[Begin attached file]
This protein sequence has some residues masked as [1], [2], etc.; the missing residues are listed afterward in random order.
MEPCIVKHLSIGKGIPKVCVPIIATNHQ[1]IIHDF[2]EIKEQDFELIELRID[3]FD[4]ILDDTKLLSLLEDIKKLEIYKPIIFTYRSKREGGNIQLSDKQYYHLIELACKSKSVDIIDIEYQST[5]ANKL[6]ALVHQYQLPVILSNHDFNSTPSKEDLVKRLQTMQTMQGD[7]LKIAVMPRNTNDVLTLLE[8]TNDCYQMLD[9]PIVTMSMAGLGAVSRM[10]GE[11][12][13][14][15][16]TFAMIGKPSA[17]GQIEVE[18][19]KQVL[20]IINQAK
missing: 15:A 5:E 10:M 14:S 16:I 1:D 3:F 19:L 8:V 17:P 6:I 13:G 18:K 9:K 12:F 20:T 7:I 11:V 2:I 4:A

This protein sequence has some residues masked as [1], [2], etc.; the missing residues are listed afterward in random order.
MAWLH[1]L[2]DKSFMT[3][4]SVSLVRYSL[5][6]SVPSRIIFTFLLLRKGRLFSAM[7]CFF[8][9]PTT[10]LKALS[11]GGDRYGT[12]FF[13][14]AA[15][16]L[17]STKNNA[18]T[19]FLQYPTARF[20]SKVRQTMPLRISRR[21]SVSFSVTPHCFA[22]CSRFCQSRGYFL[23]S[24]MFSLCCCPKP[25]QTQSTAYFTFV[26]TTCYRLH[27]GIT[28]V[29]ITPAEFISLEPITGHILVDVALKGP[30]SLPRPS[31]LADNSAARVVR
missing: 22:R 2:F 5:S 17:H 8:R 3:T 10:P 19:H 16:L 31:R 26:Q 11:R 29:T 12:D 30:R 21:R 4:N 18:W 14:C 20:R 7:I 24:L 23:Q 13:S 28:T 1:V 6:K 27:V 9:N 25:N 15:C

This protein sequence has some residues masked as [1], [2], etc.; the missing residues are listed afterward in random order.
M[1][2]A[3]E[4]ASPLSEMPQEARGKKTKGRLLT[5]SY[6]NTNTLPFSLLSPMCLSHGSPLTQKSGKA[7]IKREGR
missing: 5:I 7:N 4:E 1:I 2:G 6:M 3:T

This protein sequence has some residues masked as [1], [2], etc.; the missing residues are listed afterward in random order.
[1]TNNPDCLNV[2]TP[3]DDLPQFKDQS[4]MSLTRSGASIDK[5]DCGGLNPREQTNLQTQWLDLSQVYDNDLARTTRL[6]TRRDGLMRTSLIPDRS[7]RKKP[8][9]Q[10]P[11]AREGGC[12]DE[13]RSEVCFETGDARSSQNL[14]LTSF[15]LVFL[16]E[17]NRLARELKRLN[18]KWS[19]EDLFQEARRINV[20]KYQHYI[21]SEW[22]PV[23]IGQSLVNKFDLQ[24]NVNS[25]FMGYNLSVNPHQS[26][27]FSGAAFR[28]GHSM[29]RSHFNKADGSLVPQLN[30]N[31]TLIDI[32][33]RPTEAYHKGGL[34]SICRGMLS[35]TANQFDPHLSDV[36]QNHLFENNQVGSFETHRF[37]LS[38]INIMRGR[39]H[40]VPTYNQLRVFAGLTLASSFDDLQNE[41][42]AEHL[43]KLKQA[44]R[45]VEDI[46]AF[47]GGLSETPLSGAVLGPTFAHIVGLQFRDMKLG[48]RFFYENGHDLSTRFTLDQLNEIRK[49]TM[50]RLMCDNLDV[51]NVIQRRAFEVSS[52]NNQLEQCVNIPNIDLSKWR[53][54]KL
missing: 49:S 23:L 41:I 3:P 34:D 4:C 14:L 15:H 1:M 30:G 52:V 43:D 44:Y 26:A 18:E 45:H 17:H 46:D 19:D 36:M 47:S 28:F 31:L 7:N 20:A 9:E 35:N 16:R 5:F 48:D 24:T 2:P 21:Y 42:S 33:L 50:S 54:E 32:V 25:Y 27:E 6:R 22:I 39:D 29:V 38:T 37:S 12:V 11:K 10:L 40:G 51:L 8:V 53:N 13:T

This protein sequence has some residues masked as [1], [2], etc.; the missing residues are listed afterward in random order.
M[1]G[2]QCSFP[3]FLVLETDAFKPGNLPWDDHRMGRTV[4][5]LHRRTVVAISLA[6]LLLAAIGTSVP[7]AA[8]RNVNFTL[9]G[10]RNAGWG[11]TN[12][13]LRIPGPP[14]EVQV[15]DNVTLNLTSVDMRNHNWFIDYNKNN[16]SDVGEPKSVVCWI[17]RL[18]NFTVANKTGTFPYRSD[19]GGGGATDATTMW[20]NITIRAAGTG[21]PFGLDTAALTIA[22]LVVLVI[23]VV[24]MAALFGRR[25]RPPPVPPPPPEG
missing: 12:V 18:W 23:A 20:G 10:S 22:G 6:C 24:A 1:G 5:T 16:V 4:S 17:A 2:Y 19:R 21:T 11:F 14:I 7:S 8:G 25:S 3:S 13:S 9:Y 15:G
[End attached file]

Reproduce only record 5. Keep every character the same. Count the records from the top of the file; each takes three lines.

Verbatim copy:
This protein sequence has some residues masked as [1], [2], etc.; the missing residues are listed afterward in random order.
M[1]G[2]QCSFP[3]FLVLETDAFKPGNLPWDDHRMGRTV[4][5]LHRRTVVAISLA[6]LLLAAIGTSVP[7]AA[8]RNVNFTL[9]G[10]RNAGWG[11]TN[12][13]LRIPGPP[14]EVQV[15]DNVTLNLTSVDMRNHNWFIDYNKNN[16]SDVGEPKSVVCWI[17]RL[18]NFTVANKTGTFPYRSD[19]GGGGATDATTMW[20]NITIRAAGTG[21]PFGLDTAALTIA[22]LVVLVI[23]VV[24]MAALFGRR[25]RPPPVPPPPPEG
missing: 12:V 18:W 23:A 20:G 10:S 22:G 6:C 24:A 1:G 5:T 16:V 4:S 17:A 2:Y 19:R 21:T 11:F 14:I 7:S 8:G 25:S 3:S 13:S 9:Y 15:G